Spots and Stains in Fabric, Upholstery and Carpet

October 23, 2002
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When determining how to best address spots and stains in carpet, fabric and upholstery, one of the first steps is to take the type of facility into account, according to Neeraj Gupta, director of product research and development for Memphis, Tenn.-based ServiceMaster.

"Hospitals, office buildings, schools, retail establishments, and restaurants and hotels will all usually tend to have different types of stains," Gupta said. "One thing that would be common across all of them, though, would be food stains, such as coffee and sodas."

Timing
Today, most carpet found in commercial facilities is synthetic, composed of materials such as nylon, polyester and polypropylene (see “Natural-Fiber Carpets Require Special Care” on page XX). With stain removal, the quicker you can get to it, the more you can remove and the easier it is to do so. For example, Gupta said, if sugar has time to mix with carpet fibers, chemical reactions can take place over time that lead to permanent discoloration.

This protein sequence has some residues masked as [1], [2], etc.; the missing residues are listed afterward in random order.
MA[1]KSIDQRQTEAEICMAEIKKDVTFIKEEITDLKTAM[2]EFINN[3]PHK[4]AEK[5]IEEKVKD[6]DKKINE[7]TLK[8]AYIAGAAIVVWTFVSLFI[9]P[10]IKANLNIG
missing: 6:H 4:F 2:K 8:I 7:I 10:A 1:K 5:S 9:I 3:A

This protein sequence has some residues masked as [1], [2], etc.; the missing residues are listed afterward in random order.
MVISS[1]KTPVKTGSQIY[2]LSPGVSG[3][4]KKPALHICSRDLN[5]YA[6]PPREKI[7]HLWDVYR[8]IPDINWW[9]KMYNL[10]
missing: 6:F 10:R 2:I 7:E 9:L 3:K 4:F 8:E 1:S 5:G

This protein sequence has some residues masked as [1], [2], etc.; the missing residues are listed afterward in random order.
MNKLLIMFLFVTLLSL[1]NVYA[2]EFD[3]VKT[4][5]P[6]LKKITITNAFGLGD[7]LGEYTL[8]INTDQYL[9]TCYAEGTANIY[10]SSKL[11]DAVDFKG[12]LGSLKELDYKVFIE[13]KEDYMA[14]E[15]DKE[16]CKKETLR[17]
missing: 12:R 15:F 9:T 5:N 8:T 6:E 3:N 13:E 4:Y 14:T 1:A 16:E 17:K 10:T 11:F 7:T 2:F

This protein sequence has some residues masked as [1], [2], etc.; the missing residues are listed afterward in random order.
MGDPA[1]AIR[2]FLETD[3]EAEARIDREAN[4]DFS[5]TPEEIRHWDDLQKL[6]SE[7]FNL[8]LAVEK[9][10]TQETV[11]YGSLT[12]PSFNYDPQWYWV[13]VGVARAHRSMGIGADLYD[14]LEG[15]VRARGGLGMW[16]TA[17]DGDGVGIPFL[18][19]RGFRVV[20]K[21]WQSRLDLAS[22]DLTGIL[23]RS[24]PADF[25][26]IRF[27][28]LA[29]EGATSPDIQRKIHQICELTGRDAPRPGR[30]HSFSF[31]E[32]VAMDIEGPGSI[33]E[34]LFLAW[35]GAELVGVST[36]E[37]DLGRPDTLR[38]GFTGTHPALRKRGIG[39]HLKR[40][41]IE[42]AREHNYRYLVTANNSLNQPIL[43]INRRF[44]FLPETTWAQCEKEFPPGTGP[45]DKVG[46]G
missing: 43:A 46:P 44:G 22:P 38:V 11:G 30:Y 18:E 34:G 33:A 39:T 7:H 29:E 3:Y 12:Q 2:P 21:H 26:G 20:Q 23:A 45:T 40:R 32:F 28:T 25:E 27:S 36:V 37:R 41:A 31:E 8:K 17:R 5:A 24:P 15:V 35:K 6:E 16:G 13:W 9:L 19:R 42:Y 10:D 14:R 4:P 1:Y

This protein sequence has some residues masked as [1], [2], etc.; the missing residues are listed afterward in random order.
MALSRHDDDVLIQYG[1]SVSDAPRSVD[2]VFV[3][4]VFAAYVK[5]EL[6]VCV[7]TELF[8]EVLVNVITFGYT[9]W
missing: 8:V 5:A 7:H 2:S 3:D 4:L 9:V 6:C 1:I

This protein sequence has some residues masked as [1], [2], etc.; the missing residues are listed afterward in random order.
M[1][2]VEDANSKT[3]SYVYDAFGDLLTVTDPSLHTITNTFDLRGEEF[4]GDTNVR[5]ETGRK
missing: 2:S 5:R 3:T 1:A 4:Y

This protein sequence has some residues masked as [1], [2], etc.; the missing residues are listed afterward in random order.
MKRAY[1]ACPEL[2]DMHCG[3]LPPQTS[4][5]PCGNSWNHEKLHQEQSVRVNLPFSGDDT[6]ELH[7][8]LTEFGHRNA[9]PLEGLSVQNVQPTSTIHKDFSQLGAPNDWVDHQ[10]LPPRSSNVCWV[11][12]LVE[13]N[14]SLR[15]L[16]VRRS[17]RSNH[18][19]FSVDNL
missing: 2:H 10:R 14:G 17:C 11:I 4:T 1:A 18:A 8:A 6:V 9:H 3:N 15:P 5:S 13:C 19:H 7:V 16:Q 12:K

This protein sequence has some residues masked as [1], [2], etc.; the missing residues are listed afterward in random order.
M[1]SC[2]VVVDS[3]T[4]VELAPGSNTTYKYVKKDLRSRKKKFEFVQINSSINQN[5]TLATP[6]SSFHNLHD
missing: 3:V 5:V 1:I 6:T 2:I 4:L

"If you can get to a spill on this type of carpet right after it happens, the best approach is to use an extractor to flush out the stain with water," said Gupta. "This allows you to get a lot of it out."

Area Testing
It is important to know what type of stain you are dealing with, because using the wrong process may unintentionally rub the stain into the fiber, making it more difficult or even impossible to remove. In addition, incorrect procedures can cause permanent discoloration.

"Begin by pre-testing a small area to make sure that the product or process you plan to use will not cause color loss or color bleeding," states Gupta. "Then, once you are ready to clean, work from the outside inward toward the middle."

That said, be sure to follow some basic guidelines during the pre-test stage. "During experimentation, if one product doesn't work, rinse the area as well as possible before using the next product in order to reduce the potential for interaction," suggests Gerald Mitchell, quality assurance manager for Maumee, Ohio-based Spartan Chemical Co., a cleaning products manufacturer.

Special Issues
"Most of our products are detergents, which penetrate the soils well," Mitchell said. "You can also use enzymes, which do a good job of breaking up food stains. In other cases, a solvent will work best, such as a glycol ether. Natural citrus solvents can also be used for greasy soils."

When dealing with water-based stains, ServiceMaster’s Gupta recommends using a water-based product. Conversely, if you are going after other types of stains, such as paint, crayon, lipstick or nail polish, he recommends a solvent-based cleaner.